WITH THE World Cup being staged in South Africa in less than two years time, African footballers are being increasingly put under the ethical microscope. On Thursday, as part of Coventry University’s ‘Africa Day’, the media lecture series, Coventry Conversations organised a special debate entitled, ‘Is football the new slavery’? writes Danielle Cox.
Among those attending was MBE recipient Cyril Regis, a former Coventry City and England player as well as Chris Nathaniel who represents Manchester United and England international, Rio Ferdinand.
The debate covered the exploitation of African players as they come to play in Europe, especially the Premier League, and the lack of support currently being offered to those players who ‘failed’ to make it in the elite leagues.
Regis said that he did not consider current trends to be slavery, but instead “an exploitation of people’s dreams” which has been encouraged by the huge amounts of money often present in professional football.
He added that the promise of enormous rewards for those players who succeed means that few wish to give-up on the dream, and those who do are often subject to a type of “familial blackmail”. This would see individuals remain in an industry regarded as punishing simply to support their families back home.
Some football agents are ‘opportunists’
Another area touched upon was the fraudulent actions of the many conmen who present themselves as reputable agents, with one example being outlined. A family would be asked to pay around £3,000 to get their son(s) into a training camp or team in another country. If negotiations were successful, and the money paid to the agent(s), the player(s) would then be abandoned upon their arrival.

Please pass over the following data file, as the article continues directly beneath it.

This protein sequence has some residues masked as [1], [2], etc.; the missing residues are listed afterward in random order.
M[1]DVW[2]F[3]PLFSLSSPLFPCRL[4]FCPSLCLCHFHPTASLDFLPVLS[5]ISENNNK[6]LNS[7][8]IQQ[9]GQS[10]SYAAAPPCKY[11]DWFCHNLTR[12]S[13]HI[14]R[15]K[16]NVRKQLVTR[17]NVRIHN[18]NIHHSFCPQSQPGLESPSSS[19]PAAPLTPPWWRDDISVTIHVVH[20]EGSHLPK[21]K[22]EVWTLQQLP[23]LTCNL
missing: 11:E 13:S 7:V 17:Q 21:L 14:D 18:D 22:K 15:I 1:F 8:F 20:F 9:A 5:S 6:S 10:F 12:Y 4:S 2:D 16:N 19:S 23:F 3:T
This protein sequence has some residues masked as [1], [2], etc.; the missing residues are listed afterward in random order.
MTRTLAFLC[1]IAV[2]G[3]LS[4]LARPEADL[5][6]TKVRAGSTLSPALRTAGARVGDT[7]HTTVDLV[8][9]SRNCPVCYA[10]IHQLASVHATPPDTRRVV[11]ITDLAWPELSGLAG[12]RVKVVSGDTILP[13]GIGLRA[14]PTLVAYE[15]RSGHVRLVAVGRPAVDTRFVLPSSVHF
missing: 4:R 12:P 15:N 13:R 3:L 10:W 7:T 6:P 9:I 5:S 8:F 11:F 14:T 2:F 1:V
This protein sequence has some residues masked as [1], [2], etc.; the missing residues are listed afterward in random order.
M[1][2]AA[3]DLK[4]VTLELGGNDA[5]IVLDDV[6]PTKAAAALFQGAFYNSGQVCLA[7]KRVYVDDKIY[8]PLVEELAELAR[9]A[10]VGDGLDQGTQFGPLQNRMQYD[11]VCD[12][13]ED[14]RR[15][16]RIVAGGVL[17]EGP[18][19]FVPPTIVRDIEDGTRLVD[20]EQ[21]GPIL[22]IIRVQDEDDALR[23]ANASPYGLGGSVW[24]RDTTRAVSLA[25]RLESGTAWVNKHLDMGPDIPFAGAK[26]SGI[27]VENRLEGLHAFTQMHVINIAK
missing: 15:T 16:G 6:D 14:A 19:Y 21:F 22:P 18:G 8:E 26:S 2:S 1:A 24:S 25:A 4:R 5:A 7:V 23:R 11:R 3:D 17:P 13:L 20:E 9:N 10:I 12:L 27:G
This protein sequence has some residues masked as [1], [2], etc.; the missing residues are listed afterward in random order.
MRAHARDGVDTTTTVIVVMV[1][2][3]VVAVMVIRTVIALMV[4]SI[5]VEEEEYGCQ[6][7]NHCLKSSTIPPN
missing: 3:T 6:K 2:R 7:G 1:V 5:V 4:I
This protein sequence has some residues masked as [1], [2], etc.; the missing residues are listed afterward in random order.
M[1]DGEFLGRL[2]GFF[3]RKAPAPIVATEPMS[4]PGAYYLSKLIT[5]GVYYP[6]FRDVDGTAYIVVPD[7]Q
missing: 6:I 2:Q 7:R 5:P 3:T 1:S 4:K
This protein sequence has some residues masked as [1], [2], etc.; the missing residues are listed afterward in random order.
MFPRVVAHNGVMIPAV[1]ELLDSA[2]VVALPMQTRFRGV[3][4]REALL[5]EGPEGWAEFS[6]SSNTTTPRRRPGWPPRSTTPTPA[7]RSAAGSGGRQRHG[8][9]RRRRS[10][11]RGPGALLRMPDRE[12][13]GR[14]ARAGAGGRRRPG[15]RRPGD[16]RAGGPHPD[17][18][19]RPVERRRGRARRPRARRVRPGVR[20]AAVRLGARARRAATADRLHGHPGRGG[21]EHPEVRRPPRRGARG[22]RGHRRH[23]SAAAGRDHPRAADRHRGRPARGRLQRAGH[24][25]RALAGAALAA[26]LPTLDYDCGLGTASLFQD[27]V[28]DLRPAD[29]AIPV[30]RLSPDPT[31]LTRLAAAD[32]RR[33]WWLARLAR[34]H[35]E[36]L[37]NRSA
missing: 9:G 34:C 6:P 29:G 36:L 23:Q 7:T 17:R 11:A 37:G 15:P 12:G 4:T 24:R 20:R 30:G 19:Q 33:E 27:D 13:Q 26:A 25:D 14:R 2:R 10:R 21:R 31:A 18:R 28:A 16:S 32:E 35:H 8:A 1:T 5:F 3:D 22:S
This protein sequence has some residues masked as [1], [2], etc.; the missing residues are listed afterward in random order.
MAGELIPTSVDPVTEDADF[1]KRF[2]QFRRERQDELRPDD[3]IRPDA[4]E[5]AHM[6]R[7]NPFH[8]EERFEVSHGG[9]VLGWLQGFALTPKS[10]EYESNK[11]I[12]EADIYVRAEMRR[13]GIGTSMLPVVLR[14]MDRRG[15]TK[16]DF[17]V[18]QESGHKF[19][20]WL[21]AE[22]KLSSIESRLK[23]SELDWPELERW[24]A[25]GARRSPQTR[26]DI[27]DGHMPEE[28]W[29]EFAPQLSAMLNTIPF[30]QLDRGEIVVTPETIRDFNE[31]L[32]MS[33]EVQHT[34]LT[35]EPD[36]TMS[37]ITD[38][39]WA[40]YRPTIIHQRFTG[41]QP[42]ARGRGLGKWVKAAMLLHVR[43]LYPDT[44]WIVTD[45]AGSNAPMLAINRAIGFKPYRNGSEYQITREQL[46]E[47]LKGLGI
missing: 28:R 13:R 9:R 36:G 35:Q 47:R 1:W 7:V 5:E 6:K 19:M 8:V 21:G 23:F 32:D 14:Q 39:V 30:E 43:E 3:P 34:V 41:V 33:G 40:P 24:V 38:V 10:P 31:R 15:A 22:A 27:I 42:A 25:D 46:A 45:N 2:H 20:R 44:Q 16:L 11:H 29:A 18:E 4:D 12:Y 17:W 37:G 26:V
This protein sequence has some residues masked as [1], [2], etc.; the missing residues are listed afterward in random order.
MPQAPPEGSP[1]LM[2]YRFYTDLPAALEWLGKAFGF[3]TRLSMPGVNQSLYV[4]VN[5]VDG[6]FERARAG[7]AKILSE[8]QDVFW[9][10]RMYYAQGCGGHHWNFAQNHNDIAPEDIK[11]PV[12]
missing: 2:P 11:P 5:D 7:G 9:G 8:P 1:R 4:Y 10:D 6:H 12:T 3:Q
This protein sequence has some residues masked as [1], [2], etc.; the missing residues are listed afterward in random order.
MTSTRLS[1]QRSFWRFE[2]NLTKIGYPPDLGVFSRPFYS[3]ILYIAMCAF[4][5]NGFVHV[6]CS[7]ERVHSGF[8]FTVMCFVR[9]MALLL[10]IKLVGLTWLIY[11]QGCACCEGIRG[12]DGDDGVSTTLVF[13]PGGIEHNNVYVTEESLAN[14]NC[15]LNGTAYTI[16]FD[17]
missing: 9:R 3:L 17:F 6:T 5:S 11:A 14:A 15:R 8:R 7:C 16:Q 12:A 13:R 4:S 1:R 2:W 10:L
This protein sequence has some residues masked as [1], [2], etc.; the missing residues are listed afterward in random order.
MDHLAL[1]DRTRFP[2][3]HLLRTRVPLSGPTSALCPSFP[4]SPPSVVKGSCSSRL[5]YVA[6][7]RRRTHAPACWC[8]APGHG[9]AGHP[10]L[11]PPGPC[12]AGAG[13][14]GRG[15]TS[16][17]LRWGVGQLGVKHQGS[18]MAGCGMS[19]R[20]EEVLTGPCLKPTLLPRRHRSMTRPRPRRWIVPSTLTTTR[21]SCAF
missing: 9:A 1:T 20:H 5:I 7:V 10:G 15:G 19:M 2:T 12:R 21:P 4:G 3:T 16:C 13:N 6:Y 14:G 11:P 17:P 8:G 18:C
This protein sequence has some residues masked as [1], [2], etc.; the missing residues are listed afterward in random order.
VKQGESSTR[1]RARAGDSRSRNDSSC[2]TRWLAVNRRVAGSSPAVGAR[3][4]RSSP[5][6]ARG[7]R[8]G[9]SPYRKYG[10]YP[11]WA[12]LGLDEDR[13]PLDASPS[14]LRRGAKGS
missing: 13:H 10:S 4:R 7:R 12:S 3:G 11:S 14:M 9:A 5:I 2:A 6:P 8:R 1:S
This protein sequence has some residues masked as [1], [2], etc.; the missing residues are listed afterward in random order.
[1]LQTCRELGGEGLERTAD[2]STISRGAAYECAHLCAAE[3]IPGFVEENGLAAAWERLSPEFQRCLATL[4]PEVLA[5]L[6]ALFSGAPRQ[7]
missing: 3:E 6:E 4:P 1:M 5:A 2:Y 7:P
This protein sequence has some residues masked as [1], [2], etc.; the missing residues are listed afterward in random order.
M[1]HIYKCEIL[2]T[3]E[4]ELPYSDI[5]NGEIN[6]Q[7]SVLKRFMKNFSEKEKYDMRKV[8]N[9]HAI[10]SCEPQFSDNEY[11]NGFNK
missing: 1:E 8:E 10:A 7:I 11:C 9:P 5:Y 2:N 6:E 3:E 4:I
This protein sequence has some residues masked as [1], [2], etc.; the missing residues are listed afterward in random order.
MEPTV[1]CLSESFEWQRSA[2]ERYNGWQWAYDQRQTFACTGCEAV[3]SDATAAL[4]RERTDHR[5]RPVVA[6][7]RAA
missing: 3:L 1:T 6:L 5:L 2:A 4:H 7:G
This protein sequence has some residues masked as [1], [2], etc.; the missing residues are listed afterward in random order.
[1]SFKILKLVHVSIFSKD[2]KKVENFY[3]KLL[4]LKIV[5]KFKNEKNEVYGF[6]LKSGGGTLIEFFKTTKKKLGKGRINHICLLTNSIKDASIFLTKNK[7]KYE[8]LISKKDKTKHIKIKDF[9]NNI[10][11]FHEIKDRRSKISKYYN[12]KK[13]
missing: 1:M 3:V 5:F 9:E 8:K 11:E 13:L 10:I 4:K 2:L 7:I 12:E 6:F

Ade Daramy – journalist and broadcaster – said that these unscrupulous individuals were “selling a dream that very, very rapidly becomes a nightmare”. It emerged that many of these unsupported players are in actual fact illegal immigrants as a result of their ‘agent’s’ actions; Chris Nathaniel described these individuals as “opportunists, not agents”, adding: “wherever you get business, you’re going to get opportunists”.
Organiser of Score4Africa, Oneyachi Wambo believes that the fundamental solution to this escalating problem is to improve the regulations governing the game, and to plough some of the immense profits the games generates back into it.